Purchasing Power of the U.S. Dollar in Latin America
Part of our mission here at Hispanic Globe is to address issues of small or “micro” business for the “main street” folks in Hispanic countries who have to deal daily with the local economic realities and government monetary policy.
We won’t discuss politics here. This is not our focus, but there may be some indication that the current currency control measures by several South American countries may give rise to more difficult economic conditions for people in the street for the long term.
For example, a few Argentines that I have spoken with recently (this is not an official survey) have indicated that dollar hoarding is on the rise in Argentina among the general population. There is an actual “black market” for U. S. dollars. Other Latin countries are not immune to this either.
What does that mean to you?
Well for one thing, your dollars may be giving you a significant higher value above the official exchange rate in certain Latin countries. If you’re paying cash for a transaction, you may have much more purchasing power than you imagine.
In an article by Marcelo Ballvé in World Politics Review (link below) entitled “Pay Now or Suffer Later: South America’s Currency Dilemma,” the author makes this point with Argentina, as well as other Hispanic countries. Here is the link.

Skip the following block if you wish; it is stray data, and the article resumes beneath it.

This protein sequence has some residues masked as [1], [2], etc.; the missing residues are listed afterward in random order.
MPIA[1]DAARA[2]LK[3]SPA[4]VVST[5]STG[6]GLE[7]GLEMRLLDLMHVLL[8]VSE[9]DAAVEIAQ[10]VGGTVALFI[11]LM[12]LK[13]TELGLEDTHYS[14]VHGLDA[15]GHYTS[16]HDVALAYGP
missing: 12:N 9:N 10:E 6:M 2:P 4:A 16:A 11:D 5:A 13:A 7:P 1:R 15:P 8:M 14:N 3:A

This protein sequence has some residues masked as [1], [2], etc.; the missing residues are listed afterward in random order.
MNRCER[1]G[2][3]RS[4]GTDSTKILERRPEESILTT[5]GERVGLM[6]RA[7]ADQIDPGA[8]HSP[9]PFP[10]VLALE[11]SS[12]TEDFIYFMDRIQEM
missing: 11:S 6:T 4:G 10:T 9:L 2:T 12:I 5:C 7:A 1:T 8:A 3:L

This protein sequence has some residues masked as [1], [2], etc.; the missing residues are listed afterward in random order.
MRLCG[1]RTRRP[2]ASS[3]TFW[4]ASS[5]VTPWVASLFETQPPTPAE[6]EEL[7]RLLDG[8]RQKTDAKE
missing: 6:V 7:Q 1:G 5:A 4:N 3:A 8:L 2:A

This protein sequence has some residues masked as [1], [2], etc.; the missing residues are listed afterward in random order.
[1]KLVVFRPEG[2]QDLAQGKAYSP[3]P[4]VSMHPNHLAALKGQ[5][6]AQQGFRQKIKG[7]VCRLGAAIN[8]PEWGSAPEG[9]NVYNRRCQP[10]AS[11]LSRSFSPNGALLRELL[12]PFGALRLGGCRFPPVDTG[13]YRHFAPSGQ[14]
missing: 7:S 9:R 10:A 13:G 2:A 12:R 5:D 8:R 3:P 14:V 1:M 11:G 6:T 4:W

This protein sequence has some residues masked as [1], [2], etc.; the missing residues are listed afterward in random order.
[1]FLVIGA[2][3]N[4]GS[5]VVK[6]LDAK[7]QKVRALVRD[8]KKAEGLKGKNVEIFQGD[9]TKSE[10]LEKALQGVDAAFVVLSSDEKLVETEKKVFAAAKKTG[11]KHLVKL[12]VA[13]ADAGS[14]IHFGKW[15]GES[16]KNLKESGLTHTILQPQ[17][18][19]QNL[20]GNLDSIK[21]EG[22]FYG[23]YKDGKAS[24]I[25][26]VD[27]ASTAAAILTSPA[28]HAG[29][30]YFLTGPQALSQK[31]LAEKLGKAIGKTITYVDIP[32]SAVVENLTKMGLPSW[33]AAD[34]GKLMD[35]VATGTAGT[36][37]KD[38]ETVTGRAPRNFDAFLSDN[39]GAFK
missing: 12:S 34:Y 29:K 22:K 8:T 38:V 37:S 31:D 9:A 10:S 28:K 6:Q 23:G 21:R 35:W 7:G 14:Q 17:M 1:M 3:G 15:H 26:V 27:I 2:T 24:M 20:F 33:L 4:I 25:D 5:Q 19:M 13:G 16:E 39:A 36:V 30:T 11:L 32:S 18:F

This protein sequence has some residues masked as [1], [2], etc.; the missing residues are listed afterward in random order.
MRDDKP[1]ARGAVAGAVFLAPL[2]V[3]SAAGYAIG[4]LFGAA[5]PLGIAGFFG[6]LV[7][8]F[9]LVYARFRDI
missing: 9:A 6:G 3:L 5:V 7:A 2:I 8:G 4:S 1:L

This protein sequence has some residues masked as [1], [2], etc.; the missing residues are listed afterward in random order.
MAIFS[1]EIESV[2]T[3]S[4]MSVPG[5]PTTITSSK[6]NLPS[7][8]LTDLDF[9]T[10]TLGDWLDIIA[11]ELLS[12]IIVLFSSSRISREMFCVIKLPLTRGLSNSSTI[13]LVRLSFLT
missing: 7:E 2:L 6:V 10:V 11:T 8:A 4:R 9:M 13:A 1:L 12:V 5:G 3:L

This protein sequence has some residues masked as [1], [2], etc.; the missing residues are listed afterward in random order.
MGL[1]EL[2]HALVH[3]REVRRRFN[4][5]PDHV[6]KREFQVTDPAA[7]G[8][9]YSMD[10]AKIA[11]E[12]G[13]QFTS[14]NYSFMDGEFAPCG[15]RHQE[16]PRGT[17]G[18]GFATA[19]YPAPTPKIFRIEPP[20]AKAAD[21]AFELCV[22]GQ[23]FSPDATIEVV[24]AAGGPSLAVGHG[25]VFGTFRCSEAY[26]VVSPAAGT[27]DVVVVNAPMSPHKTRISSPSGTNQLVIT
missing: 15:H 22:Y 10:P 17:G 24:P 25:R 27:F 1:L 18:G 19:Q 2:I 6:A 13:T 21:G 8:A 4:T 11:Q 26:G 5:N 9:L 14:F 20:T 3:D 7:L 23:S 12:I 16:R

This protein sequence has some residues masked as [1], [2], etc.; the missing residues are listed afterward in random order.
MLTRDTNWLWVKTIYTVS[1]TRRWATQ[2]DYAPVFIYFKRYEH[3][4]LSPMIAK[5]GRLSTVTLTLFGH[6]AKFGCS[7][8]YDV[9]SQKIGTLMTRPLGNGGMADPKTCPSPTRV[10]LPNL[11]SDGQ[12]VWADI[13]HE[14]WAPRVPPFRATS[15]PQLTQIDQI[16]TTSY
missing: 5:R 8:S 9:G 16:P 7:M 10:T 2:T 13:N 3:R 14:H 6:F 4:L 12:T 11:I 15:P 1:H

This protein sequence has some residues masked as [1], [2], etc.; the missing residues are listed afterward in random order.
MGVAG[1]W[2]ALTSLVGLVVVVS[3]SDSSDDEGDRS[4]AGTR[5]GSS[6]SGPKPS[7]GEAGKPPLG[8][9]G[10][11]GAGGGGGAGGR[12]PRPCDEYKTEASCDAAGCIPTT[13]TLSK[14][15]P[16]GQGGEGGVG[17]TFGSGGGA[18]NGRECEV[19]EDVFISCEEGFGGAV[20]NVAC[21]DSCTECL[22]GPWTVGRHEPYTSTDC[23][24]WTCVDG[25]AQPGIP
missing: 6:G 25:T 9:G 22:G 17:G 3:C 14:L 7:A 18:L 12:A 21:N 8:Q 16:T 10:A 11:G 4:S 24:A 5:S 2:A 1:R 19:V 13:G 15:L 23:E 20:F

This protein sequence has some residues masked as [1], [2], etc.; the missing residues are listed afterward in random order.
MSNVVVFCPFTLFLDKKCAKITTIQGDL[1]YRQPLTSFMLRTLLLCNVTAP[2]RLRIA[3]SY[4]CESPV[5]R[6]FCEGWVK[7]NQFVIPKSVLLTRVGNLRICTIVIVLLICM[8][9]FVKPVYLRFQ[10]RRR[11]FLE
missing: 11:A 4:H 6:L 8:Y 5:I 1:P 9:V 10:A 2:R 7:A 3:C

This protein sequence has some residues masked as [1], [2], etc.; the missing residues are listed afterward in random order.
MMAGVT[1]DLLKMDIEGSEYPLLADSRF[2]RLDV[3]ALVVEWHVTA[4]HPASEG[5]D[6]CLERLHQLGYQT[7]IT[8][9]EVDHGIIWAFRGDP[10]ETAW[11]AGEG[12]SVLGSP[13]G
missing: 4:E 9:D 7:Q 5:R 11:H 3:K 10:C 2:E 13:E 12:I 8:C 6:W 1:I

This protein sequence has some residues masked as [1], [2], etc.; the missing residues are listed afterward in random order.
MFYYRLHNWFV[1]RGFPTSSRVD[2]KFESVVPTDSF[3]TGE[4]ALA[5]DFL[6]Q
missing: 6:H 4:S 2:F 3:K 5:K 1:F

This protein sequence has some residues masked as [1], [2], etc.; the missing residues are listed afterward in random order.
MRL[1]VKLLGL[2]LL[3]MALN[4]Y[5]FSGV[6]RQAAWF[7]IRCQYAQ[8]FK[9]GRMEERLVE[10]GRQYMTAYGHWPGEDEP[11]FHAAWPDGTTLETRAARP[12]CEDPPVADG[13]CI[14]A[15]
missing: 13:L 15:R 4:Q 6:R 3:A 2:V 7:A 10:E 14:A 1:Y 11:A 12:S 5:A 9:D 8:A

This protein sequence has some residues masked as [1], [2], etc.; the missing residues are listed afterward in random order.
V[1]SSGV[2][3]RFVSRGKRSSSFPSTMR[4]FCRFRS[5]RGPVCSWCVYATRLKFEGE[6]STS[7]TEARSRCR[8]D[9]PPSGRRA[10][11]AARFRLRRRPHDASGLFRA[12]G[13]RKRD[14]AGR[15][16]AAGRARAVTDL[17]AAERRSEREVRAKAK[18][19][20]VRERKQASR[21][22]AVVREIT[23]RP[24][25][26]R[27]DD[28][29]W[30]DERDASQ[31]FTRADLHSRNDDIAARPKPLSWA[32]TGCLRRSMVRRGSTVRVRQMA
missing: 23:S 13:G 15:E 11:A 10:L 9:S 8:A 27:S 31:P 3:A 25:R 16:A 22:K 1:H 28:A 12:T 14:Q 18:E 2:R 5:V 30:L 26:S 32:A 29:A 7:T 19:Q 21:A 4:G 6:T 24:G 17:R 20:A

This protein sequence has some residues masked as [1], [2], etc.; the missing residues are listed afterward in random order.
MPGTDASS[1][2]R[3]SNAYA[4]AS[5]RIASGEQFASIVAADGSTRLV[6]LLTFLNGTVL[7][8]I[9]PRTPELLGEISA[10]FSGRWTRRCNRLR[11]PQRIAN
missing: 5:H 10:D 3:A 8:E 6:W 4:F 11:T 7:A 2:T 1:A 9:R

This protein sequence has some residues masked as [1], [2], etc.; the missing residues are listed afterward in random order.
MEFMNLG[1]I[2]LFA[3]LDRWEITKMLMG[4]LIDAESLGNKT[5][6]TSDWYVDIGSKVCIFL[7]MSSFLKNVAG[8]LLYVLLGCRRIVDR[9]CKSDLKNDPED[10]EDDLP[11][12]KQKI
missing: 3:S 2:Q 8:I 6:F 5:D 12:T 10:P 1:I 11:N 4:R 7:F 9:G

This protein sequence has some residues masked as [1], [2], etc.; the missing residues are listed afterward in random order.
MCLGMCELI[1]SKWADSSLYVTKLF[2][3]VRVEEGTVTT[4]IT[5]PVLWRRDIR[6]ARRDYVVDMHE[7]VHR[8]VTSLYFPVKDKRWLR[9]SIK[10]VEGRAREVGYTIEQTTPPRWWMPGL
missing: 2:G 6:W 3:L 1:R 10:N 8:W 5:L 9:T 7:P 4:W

The article indicates a continuing rise of “black market” dollars. Argentine citizens are continuing to use the U.S. dollar as a savings device to defend against the devaluing of the Argentine Peso.
This is not a new phenomenon in this part of the world. The hyperinflation of the 1980’s has not been forgotten by many in Latin America, and so the author points to the possibility of long term harm to the economies of several Latin counties with their governments trying to apply currency controls.
In the same article, the author also mentions Brazil having a problem with trying to cool down the volatility of the Brazilian Real. To protect their exports, apparently the government is trying to keep the value of the Brazilian Real low compared to the dollar.
So they sort of have the opposite problem from Argentina.
It seems that currency devaluation by governments is happening all over the planet, not just in Latin America. Certain areas are developing quicker than others.
Actually, some economists may argue that today, the fiat currencies (currency based upon confidence alone) worldwide are in a race to the bottom. Who really knows?
One thing for sure, your U.S. dollars will buy you more today in Argentina and other Latin countries than in the most recent past. Wherever you live and work, when you visit the local grocery store or market to buy that next loaf of bread or carton of milk, inflation doesn’t lie at the checkout counter.
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